BR: Some hunt, others scavenge — that is natures way.

    We have big frontal lobes. This allows us to conceptualize, imagine think. That means you can overpay during the boom years, or underpay during the lean years.

  32. danm says:

    BR: You may be right, but the free-falling terror portion of it is over (and hopefully wont reappear anytime soon).
    ————
    Until it hits again.

    1. The banks haven’t written off anything and more is being added on.
    2. Delinquencies are still increasing with a second wave coming.
    3. Many homeowners who can afford their homes are probably going to strategically foreclose, adding oil to the fire.
    4. People have just realized they have to save 10K per year, never mind spend 10K more than their income per year.
    5. CRE has not been written off yet.

    What we saw was the tip of the iceberg. We’re in 1930 right now.

  33. kmckellop says:

    @BR:
    RE:We have big frontal lobes.

    The fight or flight reflex (emotion) drives the markets. This is controlled by the amygdala which has been shown to function independent of the neo-cortex (seat of reason). see the research of Joseph E. LeDoux et al. (NYU).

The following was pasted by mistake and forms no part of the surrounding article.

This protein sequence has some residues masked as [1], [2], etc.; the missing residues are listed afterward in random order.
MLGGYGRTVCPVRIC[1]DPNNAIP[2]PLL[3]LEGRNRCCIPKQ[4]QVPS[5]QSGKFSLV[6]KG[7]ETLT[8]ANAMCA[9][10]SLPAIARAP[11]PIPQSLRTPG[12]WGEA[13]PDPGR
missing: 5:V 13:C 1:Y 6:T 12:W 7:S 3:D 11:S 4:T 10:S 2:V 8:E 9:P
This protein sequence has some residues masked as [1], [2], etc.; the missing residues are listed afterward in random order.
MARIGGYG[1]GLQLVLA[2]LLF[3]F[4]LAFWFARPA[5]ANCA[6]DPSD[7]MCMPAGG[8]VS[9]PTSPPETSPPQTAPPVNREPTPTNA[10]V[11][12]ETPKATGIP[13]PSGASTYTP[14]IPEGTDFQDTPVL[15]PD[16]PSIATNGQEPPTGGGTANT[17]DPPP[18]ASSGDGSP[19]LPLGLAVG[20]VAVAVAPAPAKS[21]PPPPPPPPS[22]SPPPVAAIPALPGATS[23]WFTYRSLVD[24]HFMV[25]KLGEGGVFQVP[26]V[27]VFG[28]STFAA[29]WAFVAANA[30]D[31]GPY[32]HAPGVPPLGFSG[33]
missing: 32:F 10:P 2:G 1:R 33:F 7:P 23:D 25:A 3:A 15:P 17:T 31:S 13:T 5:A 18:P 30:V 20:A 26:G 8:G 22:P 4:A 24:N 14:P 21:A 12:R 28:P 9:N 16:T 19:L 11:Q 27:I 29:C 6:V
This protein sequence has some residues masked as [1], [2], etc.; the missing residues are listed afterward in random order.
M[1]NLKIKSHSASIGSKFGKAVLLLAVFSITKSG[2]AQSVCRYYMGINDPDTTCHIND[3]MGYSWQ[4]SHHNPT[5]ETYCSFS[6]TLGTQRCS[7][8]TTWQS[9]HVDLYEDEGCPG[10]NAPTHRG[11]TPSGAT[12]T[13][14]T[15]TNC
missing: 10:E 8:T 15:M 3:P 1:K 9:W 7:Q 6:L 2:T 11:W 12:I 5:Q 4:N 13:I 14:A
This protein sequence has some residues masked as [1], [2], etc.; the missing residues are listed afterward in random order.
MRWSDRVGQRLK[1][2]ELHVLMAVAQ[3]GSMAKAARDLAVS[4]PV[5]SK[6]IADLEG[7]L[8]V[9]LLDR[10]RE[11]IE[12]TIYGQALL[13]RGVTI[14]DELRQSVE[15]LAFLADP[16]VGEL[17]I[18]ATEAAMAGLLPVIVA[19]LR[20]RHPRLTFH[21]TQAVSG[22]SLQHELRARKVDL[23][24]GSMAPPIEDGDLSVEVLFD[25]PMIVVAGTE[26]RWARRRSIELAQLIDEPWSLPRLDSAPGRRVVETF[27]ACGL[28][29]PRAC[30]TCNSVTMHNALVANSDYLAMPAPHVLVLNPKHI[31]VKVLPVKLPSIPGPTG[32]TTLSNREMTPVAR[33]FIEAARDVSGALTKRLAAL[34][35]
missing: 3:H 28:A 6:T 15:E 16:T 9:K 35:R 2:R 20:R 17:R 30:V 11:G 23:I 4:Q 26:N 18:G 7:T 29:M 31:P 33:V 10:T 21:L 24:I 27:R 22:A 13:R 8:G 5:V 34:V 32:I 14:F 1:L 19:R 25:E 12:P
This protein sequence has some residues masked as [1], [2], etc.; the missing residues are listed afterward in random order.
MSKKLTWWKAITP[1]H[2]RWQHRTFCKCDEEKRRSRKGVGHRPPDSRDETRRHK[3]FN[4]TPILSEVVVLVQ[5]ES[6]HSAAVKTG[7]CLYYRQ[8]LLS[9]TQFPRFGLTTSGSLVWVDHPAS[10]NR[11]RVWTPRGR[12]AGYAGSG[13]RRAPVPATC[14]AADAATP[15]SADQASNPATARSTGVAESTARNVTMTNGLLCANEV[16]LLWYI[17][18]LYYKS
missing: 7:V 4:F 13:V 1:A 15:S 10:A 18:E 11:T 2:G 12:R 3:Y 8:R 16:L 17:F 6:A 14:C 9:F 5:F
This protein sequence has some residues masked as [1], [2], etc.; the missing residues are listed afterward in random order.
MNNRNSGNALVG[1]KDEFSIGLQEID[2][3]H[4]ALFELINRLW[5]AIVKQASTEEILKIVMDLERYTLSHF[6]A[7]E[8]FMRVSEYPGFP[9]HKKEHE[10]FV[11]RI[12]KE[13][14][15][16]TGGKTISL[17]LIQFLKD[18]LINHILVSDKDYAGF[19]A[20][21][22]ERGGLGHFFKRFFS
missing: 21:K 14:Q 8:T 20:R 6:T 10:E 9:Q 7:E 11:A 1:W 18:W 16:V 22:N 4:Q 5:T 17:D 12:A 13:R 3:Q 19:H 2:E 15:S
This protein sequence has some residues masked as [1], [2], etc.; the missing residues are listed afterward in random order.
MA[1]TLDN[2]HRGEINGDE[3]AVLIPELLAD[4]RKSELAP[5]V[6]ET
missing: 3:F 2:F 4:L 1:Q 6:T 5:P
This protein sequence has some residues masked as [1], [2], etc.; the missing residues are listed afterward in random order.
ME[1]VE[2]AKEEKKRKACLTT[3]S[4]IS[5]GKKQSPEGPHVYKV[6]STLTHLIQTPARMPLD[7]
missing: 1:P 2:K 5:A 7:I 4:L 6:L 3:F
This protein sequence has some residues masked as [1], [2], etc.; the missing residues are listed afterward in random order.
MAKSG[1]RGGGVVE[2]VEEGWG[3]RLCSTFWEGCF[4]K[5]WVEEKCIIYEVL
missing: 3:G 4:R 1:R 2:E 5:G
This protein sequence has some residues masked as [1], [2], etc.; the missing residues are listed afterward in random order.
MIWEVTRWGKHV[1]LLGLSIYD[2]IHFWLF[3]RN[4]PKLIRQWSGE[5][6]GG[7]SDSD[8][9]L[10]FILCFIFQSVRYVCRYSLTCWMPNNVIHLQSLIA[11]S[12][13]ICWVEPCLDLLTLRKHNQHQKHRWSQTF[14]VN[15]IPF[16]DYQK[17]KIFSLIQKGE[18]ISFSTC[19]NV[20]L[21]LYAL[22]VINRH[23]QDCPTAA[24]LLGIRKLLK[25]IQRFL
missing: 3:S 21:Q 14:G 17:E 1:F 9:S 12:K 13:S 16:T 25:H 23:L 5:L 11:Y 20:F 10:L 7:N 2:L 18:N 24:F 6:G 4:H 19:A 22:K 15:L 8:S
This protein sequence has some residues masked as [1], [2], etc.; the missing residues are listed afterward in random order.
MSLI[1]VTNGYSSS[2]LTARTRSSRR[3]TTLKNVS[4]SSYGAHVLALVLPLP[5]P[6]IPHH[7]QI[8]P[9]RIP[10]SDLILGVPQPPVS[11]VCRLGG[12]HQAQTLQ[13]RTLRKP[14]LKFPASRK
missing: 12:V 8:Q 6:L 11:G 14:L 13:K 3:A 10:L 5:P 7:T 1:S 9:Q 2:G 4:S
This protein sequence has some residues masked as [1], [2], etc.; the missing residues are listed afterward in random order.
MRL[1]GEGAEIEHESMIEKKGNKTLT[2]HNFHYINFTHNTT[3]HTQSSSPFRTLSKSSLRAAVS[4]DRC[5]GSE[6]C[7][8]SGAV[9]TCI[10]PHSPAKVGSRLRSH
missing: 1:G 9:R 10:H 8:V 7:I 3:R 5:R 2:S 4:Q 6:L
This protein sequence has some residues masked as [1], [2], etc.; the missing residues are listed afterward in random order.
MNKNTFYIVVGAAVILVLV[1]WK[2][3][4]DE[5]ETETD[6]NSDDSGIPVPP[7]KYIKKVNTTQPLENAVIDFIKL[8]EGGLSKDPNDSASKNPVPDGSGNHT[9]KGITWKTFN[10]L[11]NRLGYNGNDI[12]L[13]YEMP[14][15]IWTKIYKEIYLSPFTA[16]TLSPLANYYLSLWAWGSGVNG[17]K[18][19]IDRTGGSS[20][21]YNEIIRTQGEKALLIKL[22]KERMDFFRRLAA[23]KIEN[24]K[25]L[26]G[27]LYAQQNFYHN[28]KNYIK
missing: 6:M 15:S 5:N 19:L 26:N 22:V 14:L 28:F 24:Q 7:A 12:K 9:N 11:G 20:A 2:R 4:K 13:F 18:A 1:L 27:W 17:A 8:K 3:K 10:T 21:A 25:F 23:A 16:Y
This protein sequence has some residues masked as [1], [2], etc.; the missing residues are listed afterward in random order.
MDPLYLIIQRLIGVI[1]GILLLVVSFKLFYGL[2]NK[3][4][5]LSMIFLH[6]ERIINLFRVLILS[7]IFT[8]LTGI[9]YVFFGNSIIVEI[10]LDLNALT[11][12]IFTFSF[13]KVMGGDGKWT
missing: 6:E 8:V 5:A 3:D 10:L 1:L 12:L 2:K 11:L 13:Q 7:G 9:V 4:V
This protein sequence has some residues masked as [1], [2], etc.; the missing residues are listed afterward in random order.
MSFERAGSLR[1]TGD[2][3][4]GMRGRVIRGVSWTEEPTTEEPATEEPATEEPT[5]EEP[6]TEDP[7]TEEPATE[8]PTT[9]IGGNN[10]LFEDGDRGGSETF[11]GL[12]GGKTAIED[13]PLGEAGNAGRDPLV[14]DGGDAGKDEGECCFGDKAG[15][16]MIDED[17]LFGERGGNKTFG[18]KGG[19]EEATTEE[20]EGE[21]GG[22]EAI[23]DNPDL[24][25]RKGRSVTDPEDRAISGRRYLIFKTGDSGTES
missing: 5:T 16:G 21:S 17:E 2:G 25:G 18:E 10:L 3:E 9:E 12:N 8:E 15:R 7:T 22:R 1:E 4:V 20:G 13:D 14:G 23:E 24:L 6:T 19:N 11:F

http://www.cns.nyu.edu/ledoux/

  34. common-sense says:

    I just have one question:

    What part of the word “unsustainable” are we not comprehending?

  35. hue says:

    “Until it hits again.”

    Mr. Market is waiting for the last bear to throw in the towel, and for everyone (including retail investors) to believe Armageddon is off the table, to go cliff diving again.

    but then are, there any retail investors left? they’re all upside down in their houses, where is theire money to invest or trade? 70% of US trading volume maybe flash trading. http://bit.ly/65ZPMN Goldman buying and selling for Uncle Sam?

  36. investorinpa says:

    Thanx for the reminder BR about counter cyclical spending…that was the term I was trying to remember, but Rush Limbaugh made a much more memorable phrase of it, despite what poster Marcus Aurelius says.